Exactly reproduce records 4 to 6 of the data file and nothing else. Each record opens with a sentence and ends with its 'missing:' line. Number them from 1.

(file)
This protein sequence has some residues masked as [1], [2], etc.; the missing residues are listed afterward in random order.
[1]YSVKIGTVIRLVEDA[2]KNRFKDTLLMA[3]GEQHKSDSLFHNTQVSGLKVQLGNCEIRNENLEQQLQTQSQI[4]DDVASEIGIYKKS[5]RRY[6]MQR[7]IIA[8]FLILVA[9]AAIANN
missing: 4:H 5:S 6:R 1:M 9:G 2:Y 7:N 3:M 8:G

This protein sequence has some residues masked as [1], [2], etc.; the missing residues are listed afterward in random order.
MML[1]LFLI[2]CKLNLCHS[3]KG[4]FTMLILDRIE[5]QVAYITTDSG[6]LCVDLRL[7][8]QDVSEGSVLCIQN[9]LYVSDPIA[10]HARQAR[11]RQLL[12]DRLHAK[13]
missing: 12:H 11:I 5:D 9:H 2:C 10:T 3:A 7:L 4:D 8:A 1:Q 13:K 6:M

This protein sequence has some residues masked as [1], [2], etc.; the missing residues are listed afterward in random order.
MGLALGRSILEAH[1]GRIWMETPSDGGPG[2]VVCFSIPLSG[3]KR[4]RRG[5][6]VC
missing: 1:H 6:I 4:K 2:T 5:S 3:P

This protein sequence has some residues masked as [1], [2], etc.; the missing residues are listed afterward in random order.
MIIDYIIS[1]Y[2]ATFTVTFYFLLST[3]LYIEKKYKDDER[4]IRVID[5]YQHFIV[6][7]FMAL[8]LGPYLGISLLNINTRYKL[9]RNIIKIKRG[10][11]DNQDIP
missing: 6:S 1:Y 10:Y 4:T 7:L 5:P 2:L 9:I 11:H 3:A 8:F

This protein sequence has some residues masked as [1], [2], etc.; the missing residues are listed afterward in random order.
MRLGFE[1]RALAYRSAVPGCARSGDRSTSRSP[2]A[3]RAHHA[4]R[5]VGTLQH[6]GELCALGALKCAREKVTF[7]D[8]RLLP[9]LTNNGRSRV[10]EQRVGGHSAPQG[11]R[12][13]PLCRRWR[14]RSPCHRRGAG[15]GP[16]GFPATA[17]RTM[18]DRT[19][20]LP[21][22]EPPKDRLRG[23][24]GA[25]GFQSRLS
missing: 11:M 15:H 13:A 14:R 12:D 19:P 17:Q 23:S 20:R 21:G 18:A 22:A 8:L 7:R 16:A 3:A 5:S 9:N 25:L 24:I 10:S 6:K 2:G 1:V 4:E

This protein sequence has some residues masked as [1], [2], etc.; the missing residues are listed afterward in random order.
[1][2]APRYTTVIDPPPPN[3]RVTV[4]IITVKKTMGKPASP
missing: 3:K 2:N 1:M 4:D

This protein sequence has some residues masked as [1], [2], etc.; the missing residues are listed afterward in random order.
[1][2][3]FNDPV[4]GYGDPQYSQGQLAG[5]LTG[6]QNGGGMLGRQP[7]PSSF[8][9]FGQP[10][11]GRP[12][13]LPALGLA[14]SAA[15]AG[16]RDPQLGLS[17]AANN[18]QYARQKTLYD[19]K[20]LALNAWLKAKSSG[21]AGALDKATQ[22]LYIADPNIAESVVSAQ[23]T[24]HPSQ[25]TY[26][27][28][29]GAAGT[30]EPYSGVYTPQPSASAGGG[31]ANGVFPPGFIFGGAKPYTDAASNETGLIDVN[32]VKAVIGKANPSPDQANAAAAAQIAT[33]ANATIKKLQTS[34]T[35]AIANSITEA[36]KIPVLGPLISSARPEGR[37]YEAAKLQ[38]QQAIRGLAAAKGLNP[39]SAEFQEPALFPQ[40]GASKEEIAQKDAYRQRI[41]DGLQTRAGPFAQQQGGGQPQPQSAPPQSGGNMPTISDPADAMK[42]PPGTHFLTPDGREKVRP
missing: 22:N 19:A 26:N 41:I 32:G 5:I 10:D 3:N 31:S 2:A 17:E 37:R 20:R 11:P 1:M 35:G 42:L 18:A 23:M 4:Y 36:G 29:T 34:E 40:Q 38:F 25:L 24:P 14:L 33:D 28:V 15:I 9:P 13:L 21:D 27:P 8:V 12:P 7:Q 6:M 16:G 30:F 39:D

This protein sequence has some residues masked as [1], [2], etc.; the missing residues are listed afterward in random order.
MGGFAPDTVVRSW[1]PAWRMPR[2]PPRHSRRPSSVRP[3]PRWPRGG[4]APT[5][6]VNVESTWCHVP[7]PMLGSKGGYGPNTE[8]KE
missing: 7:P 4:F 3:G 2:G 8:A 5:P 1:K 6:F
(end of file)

This protein sequence has some residues masked as [1], [2], etc.; the missing residues are listed afterward in random order.
MIIDYIIS[1]Y[2]ATFTVTFYFLLST[3]LYIEKKYKDDER[4]IRVID[5]YQHFIV[6][7]FMAL[8]LGPYLGISLLNINTRYKL[9]RNIIKIKRG[10][11]DNQDIP
missing: 6:S 1:Y 10:Y 4:T 7:L 5:P 2:L 9:I 11:H 3:A 8:F

This protein sequence has some residues masked as [1], [2], etc.; the missing residues are listed afterward in random order.
MRLGFE[1]RALAYRSAVPGCARSGDRSTSRSP[2]A[3]RAHHA[4]R[5]VGTLQH[6]GELCALGALKCAREKVTF[7]D[8]RLLP[9]LTNNGRSRV[10]EQRVGGHSAPQG[11]R[12][13]PLCRRWR[14]RSPCHRRGAG[15]GP[16]GFPATA[17]RTM[18]DRT[19][20]LP[21][22]EPPKDRLRG[23][24]GA[25]GFQSRLS
missing: 11:M 15:H 13:A 14:R 12:D 19:P 17:Q 23:S 20:R 21:G 18:A 22:A 8:L 7:R 16:A 3:A 5:S 9:N 25:L 24:I 10:S 6:K 2:G 1:V 4:E

This protein sequence has some residues masked as [1], [2], etc.; the missing residues are listed afterward in random order.
[1][2]APRYTTVIDPPPPN[3]RVTV[4]IITVKKTMGKPASP
missing: 3:K 2:N 1:M 4:D